Developers don’t in general really ‘get’ classloading, not helped by confusing error messages when things go wrong. This is currently the main problem people hit when using Taverna’s code, they don’t understand the need for Raven and friends, and when they do appreciate it they have trouble using it.Applications using Taverna will already potentially have an environment in which they run, this could be an application server, from the classpath, within an Axis application or similar. We should allow this to remain, and cope with the potential classloading issues.If the developer just wants to load a workflow, run it and get the results they shouldn’t have to deal with all the configuration, editing etc. Conversely if the developer needs to drill down deeply into the models this should also be possible. A lot of this comes down to service selection within the platform and convenience wrappers for common tasksProvide a sensible API containing interfaces, do not let the developers get hold of the (changeable) implementation.The platform is used to provide Taverna to the developer, but it could be used to provide other functionality in a similar fashion such as services from the rest of OMII-UK. Make sure this is possible.
This code is pretty much ‘real’. While the reference service can throw a spectrum of exceptions they’re all runtime derived. This is partly so that code which can’t handle the exceptions anyway (and which would just re-throw them) doesn’t get cluttered. It’s the same approach used in the Spring project itself and while there are problems it’s not an entirely unreasonable way to go about things.
We’re ignoring monitoring, provenance capture and security here. The idea is that if the developer doesn’t want to bother with them they why force her? I’m assuming that there would be another method on the ‘enactor’ object that would allow us to specify a context explicitly, and that it’s in the context that things like the monitor would be specified.
We support optional dependencies by fetching jar files with raven but actually manually creating the class loader rather than relying on raven’s native mechanism. This means that we can reference artifacts in the plug-in description for ease of use, but that all jar files (artifact and non artifact) will be merged in a single URL class loader subclass carrying the plug-in metadata. Dependency analysis happens at the plug-in creation stage, adding an artifact to the dependencies for the plug-in will add all its transitive dependencies but from that point in the pom parsing is no longer used by the plug-in manager.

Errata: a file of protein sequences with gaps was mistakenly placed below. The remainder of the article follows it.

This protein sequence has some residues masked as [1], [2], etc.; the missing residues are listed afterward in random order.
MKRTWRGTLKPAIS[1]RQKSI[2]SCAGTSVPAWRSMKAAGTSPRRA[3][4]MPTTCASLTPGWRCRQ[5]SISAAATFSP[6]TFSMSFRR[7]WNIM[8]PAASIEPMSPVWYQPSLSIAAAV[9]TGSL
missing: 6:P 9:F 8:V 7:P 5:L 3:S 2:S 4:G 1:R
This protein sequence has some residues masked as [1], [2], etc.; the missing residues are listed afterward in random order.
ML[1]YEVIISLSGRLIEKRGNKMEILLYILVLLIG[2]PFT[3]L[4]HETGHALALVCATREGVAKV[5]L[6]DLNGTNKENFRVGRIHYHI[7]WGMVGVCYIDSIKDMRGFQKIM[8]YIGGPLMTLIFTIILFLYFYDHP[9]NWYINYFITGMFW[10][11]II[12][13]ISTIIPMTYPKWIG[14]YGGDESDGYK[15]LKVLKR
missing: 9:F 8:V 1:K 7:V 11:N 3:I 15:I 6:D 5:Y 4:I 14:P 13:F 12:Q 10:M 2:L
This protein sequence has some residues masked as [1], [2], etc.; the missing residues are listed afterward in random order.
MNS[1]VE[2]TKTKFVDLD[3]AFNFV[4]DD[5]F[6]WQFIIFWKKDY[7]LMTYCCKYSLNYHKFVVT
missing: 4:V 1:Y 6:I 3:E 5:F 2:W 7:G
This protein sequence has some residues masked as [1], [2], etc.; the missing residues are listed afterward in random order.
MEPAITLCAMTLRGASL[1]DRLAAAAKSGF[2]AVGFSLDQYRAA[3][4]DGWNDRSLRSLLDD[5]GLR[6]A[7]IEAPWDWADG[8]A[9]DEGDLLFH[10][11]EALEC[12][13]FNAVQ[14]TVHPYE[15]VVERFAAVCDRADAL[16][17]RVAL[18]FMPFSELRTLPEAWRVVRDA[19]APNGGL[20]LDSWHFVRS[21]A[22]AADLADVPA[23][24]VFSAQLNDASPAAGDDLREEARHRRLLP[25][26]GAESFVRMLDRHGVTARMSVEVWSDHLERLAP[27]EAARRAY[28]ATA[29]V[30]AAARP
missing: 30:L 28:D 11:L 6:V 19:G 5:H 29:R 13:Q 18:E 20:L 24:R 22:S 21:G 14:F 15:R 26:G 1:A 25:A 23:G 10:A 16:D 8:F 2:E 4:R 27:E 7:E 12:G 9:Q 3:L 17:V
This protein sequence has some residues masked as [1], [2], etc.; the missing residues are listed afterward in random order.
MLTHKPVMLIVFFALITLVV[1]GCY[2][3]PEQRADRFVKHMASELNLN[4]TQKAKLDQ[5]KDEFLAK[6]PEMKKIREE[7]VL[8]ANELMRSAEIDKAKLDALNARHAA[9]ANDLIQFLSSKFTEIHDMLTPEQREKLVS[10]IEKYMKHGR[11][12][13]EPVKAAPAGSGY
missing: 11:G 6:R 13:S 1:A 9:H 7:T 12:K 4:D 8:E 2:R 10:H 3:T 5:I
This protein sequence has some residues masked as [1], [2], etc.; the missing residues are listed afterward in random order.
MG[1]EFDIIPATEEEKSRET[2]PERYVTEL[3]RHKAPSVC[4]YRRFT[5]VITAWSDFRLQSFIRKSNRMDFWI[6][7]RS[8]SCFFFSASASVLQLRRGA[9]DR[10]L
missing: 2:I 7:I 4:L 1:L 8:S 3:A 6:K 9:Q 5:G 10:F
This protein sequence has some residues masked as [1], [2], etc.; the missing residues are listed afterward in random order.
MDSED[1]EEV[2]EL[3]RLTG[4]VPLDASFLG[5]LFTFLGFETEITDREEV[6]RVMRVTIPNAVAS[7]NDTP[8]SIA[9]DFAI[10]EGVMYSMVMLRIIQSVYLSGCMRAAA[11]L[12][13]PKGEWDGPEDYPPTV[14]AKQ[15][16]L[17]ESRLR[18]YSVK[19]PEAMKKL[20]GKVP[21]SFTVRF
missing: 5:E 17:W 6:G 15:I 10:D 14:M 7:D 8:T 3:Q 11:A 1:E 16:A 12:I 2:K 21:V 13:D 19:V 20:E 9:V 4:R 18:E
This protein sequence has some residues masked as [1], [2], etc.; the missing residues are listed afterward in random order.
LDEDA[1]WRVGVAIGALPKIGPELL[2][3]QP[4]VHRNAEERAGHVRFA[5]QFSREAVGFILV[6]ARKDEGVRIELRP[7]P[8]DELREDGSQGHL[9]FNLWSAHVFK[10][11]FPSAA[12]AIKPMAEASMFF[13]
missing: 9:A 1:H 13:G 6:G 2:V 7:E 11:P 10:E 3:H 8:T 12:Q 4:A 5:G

Shows dependency injection structure used when configuring a full plug-in manager instance.
The Taverna 2 Platform
Developing with the Taverna Code<br />An introduction to the T2 Platform<br />Tom Oinn, firstname.lastname@example.org, 7th October 2008<br />Updated 4th November 2008<br />
A warning!<br />In this presentation ‘Taverna’ is distinct from ‘The Taverna Workbench’.<br />‘Taverna’ should be interpreted as ‘the functionality provided by the core components’<br />Workflow creation and modification<br />Workflow enactment, monitoring, provenance<br />... and many more<br />‘Taverna’ in this context applies to the version 2 of the codebase in cases where a distinction is significant.<br />‘Service’ is used in the sense of a software component providing a service rather than any particular technology such as SOAP or REST. ‘Services’ here are plain Java objects.<br />
The Problem<br />Taverna (both 1.x and 2) is complex<br />Inherent complexity <br />Wide ranging functionality<br />Mechanistic complexity<br />Loaded through Raven to resolve dependency issues<br />Plug-in mechanism<br />Many different extension points<br />Requires unusual knowledge of classloading to resolve issues<br />Taverna is valuable<br />Developers want to use Taverna to:<br />Extend Taverna through plug-in implementations<br />Embed and use Taverna in other systems<br />The complexity obscures the value<br />